Ghosts of the White House

White House at Night. White House photo by Paul Morse

White House at Night. White House photo by Paul Morse

The stresses and pressures of the presidency are so huge, it is not surprising that an emotional mark has been left on the executive mansion.  A variety of ghost stories exist about the White House, and not all of them are the spirits of past presidents.  Let’s take a look at some of the supernatural stories that surround this famous address.

Before the White House was the the executive mansion, the land belong to David Burns.  His ghost is reported to be in the Yellow Oval Room.  He has been seen by both a valet to Franklin D Roosevelt and a guard of Harry S. Truman.  Both times, he is reported to have said, “I’m Mr. Burns.”  Perhaps he was talking to Thomas Jefferson, who has been sighted playing his violin in the same room.

The first family to live in the White House was John and Abigail Adams, and even then the house was not complete.  Because most of Washington DC had been built on a swamp, it was damp and dank.  Abigail Adams had a heck of a time finding a place dry enough to hang the family laundry.  Finally, she settled on the half finished East Room.  There have been reports of her ghost being seen on the way to the East Room in a cap and lace shawl carrying a basket of laundry, the scent of laundry soap and lavender in her wake.  President Taft is the first to have reported seeing the First Lady.  

Abigail Adams is not the only First Lady to return to her former home.  The famous White House Rose Garden was planted and zealously tended to by Dolley Madison, wife of James Madison.  The beautiful garden was her pride and joy.  A hundred years later, First Lady Ellen Wilson instructed the gardeners to dig up the garden.  The gardeners were working on moving the plants when the spectre of Dolley Madison came streaking towards them, mad as hell.  Needless to say, the gardeners quit their work immediately and the roses stayed.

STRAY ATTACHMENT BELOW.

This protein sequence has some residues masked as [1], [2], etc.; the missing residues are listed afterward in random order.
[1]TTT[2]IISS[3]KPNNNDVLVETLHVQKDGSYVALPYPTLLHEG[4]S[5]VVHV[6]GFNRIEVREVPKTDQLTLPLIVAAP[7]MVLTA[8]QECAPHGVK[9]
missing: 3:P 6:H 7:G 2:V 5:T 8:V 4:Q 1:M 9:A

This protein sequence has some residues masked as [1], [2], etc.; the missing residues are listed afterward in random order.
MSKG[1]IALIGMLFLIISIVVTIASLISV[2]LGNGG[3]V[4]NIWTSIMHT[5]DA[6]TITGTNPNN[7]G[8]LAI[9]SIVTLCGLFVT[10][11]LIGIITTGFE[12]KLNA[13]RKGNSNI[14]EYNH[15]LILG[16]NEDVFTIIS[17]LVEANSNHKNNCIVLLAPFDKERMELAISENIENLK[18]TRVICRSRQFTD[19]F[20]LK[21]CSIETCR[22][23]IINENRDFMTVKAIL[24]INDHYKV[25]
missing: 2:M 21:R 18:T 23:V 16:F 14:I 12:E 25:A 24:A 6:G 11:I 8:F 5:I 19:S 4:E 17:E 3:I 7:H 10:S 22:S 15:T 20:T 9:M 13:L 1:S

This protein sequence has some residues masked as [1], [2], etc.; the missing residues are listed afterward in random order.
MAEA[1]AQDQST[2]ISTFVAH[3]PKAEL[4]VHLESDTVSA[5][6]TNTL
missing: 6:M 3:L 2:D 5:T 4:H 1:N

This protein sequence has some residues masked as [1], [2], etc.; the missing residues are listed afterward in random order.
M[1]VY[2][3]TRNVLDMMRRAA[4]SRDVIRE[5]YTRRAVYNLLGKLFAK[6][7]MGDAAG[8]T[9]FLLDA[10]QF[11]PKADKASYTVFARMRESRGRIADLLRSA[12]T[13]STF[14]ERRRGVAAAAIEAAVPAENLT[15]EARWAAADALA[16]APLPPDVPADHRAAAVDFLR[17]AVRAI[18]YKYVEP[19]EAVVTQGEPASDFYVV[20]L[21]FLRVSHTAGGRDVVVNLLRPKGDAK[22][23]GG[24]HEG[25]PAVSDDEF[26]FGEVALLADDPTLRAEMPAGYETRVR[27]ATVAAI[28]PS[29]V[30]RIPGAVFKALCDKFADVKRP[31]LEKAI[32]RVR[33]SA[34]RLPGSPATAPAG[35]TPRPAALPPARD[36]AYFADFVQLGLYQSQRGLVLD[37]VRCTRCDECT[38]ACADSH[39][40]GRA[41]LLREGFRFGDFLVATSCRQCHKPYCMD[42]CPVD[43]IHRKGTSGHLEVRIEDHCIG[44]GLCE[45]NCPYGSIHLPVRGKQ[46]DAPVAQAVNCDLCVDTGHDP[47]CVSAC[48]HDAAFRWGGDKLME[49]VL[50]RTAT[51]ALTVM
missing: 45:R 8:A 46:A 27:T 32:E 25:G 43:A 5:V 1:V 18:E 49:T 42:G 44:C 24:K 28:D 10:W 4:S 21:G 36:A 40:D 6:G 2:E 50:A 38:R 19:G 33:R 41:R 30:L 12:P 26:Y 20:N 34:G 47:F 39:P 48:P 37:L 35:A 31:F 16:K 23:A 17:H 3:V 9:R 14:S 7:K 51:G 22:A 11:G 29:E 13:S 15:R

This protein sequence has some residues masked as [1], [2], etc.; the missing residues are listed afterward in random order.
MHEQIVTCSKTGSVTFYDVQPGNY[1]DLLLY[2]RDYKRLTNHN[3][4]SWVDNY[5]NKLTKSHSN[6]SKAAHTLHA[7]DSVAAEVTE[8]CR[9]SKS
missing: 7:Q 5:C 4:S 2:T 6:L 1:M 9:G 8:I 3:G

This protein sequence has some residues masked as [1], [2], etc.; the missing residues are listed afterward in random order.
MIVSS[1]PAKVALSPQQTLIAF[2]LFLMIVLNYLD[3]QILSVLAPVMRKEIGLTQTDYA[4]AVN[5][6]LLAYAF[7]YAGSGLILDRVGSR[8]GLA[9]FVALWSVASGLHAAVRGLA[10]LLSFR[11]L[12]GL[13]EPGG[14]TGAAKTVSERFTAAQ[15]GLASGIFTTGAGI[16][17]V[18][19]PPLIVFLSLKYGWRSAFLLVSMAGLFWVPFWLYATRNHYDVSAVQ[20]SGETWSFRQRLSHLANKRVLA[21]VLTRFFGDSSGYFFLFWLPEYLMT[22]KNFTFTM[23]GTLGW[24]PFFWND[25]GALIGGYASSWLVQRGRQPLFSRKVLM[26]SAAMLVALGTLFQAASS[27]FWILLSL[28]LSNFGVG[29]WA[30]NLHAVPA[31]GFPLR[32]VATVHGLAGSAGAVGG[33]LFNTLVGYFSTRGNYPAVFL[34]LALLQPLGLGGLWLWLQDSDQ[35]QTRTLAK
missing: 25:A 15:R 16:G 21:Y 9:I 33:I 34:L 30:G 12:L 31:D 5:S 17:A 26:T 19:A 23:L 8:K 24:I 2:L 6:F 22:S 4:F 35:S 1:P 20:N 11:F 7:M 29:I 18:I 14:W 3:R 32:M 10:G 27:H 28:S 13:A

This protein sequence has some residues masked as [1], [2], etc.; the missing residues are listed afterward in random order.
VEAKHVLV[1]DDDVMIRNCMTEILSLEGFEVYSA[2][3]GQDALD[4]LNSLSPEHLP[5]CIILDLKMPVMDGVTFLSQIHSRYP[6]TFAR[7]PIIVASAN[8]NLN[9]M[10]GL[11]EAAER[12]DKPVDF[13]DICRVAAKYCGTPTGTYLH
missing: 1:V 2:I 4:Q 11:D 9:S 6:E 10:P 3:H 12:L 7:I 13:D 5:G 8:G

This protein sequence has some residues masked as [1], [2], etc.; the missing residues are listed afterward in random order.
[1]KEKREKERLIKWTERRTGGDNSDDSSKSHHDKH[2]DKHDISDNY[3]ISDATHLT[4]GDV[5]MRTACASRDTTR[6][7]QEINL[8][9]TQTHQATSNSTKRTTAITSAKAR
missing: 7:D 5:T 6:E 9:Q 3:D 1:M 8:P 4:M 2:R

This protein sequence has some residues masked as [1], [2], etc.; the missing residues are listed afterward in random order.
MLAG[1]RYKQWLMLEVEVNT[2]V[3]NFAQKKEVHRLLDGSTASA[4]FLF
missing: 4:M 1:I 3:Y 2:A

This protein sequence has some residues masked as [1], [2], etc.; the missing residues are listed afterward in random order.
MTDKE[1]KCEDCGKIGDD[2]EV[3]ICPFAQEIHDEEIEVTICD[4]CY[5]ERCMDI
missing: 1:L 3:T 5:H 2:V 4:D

Probably the creepiest ghost story about the White House is that of the demon cat.  Supposedly, in the basement of the White House is a cat which appears as a warning of great national disaster.  At first, the cat seems small like a kitten then grows to be a large phantom beast.  The cat has been seen both before the stock market crash of 1929 and right before President Kennedy’s assassination.

The Rose Room or Queen’s Bedroom is said to be haunted by President Andrew Jackson because it was his bedchamber while he lived there.  Mary Todd Lincoln held seances to contact the spirits of her sons was said to have claimed to have heard Jackson “stomping and swearing” through the halls of the White House.  Numerous employees, including seamstress Lillian Parks, report hearing raucous laughter and and violent swearing attributed to Jackson.  There is also supposedly a cold spot where the president’s canopy bed lay.  Other bedrooms are haunted as well.  Guests in the White House have reported seeing an unnamed British Soldier from the War of 1812 trying to light their bed on fire.

This brings us to the White House’s most famous ghost, Abraham Lincoln.  Lincoln himself had a supernatural experience while in the White House.  He dreamed that he approached the East Room and there was a lot of crying and wailing that got louder the closer he got.  Soldiers stood guard around a covered coffin.  Lincoln asked who had died, and one of the soldier said, “The president. He was killed by an assassin.”  Later presidents and first families have reported seeing Lincoln’s ghost along with his son Willie, who died while Lincoln was in office.    Grace Coolidge reported seeing the figure of Lincoln looking out the window of the Oval Office across the Potomac to the former Civil War battlefields.  Sightings of Lincoln increased during the administration of Franklin D Roosevelt, as the country was going through the Great Depression and World War II.  Churchill claimed he came out of the bath smoking a cigar to find Lincoln sitting by the fireplace in his room.

One last ghost haunts the North Portico, and is a sad story.  In the hysteria after Lincoln’s assassination, conspirators to John Wilkes Booth were swept up and imprisoned and tried in a military court.  Mary Surratt owned the tavern where the conspirators met and her son was a member.  She was charmed by Booth, but there is questionable evidence as to how much she knew and when.  She was arrested and tried and was the first woman executed by the United States federal government.  The ghost on the North Portico is Mary’s daughter, Anna, banging on the doors of the White House, pleading to see President Andrew Johnson to beg for a pardon.  She was turned away.

ER  

Sources available on request